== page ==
The Force

An irresistibly powerful Hero takes on police corruption

The hero of Kenneth Lonergan's painfully funny play is a security guard named Jeff, just bumped from the Navy, who watches the lobby of a middle-income high-rise in Manhattan. He doesn't pack a gun. He doesn't save anyone's life. In fact, he's kind of a screw-up. He's a "lobby hero" only in the sense that his bumbling honesty brings down a neatly ordered pack of lies and exposes corruption within the NYPD. He didn't mean to do it! And he regrets most of the consequences.

Since it premiered two years ago in New York, Lobby Hero has been a quiet success in theater after theater, from Costa Mesa to London. I can't find a production that didn't get largely good reviews – which is odd – and Tom Ross' local premiere at the Aurora is no exception. The reason so many theaters have picked it up may be superficial (Lonergan has done well in Hollywood), but the script also plays like brisk early Mamet, and Ross' four actors are strong.

T. Edward Webster portrays Jeff as a diffident, easily bullied guy, talking out of turn, punctuating his meager ideas with finger thrusts. He's a pathetic but lovable motormouth. "My last girlfriend was a tollbooth taker," he tells his boss, "and she intimidated the hell out of me." Which is too bad, because now Jeff has a crush on a female cop named Dawn (Arwen Anderson). Dawn has no use for security guards. She's smitten with her gruff, experienced partner Bill, who visits a "friend" in the high-rise almost every day and leaves Dawn hanging around the lobby.

Yes, Officer: Security guard Jeff (T. Edward 
Webster, left) gets threatened by veteran 
cop Bill (Howard Swain).
David Allen
Yes, Officer: Security guard Jeff (T. Edward Webster, left) gets threatened by veteran cop Bill (Howard Swain).

Details

Produced by the Aurora Theatre

Through Dec. 21

Tickets are $34-36

(510) 843-4822

ww w.auroratheatre.org

Aurora Theatre, 2081 Addison (at Shattuck), Berkeley

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Jeff's boss William has a more serious problem. His brother may have ripped off a hospital for some drugs and killed (or participated in killing) a nurse. The brother wants a false alibi from William. Both men are African-American; there's a question of loyalty and solidarity against the system. Should he lie? William makes the mistake of posing this question to Jeff.

Brent St. Clair plays William with a steady, thoughtful gravity that distinguishes him from Jeff's callowness. Differences in power are all-important here, and the main reason Lobby Hero works so well is that the actors delineate them carefully. Dawn has more authority, as a cop, than Jeff, but as a female rookie she's a mess of insecurities. When Jeff mentions that "an actress or a model or somethin'" lives in the apartment Bill keeps visiting, Dawn feels cheated, and gives a halting but compelling speech about the mixture of loyalty and harassment other (male) cops show her in the precinct room.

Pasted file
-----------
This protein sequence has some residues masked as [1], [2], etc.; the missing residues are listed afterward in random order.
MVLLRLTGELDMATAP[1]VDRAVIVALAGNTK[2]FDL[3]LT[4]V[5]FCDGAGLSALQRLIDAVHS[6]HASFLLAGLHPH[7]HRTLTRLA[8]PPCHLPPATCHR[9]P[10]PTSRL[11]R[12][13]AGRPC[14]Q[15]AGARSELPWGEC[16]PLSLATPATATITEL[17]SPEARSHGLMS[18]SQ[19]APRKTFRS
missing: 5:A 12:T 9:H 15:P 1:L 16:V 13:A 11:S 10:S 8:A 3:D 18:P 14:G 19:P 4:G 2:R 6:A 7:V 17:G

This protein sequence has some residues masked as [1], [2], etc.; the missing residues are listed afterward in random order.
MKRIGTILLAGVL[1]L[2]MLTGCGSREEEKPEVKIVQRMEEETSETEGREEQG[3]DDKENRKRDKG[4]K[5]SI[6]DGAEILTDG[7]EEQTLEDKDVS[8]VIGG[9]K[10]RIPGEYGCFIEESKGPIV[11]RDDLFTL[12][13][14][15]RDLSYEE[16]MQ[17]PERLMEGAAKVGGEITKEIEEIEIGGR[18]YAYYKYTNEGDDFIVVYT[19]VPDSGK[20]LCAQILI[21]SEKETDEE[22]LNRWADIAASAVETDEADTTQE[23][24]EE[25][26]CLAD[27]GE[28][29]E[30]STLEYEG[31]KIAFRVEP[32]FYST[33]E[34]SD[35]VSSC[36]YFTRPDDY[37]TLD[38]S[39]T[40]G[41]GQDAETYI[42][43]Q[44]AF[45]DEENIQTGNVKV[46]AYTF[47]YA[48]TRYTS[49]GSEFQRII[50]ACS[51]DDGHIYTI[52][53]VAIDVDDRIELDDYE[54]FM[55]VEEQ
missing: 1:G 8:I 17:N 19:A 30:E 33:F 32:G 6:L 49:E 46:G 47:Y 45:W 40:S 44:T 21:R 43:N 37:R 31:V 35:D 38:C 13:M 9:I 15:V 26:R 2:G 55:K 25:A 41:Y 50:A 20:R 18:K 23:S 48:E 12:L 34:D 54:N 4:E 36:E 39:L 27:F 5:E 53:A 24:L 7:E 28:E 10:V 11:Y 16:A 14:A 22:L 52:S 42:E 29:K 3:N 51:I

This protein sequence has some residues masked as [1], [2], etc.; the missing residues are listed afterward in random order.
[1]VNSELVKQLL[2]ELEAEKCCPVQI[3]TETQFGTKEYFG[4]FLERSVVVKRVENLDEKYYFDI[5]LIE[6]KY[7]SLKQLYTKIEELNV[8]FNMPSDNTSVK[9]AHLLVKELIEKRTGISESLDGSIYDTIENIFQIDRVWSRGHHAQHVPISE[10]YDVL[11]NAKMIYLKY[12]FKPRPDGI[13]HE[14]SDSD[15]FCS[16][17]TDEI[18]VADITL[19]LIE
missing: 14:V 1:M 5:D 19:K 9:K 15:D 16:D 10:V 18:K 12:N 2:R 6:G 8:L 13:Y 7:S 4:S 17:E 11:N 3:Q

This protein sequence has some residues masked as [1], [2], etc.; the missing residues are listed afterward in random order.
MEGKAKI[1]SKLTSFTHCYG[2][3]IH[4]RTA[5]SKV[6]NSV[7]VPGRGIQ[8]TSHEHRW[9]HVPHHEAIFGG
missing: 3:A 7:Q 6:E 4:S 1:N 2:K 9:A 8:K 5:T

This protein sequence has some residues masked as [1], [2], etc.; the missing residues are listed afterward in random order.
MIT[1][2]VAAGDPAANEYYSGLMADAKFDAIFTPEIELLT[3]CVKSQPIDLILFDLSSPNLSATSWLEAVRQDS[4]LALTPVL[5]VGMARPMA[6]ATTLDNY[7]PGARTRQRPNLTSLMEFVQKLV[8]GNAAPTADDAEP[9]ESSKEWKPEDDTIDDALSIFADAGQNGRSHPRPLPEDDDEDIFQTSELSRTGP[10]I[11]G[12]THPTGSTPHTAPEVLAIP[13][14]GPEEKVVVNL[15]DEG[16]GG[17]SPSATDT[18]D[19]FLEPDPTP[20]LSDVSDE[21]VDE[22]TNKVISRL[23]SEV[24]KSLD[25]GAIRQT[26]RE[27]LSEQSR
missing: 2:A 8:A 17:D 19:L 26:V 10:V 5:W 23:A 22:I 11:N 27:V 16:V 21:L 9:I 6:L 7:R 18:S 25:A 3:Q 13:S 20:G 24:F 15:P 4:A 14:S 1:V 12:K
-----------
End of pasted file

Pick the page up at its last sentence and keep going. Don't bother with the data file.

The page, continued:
The man with the most power in the play is Bill, a stereotypical bad cop who cares more about protecting his friends than catching criminals. Howard Swain invests him with a terrifying swagger, but saves him from flatness by adding a layer of insecurity. Swain's loose jowls, behind a thin goatee and thinning pompadour, make him look dangerously unstable. Bill's authority rests on temper, not truth, and that's where Jeff has him cold. I won't ruin the ending; it's enough to say that Jeff's heroic motives are mixed. He blows Bill's cover about the upstairs "friend," for example, out of spite: "I just hate seein' guys like that get away with stuff like that because that's the kind of thing I'd like to do if I could only figure out how it's done!"

The plot can be overcomplicated – Lonergan sets everything up like a house of cards – and the acting here is sometimes stiff, especially in scenes between St. Clair and Swain. Morality plays about telling the truth can also feel a bit thin. These are details, though. Lobby Hero has a real, irresistible force. Richard Olmsted's realistic set – gray brick and ugly carpeting, a window looking across at a painted photo of a New York city block – complements Lonergan's flair for dialogue, and dialogue may be the whole point of the play:

"I hate any situation where there's a lot of guys makin' noise about what a bunch of morons they are," jabbers Jeff, by way of flirting with Dawn.

"You'd love the police force," Dawn deadpans.

Pause.

"No, I don't think I would."

 
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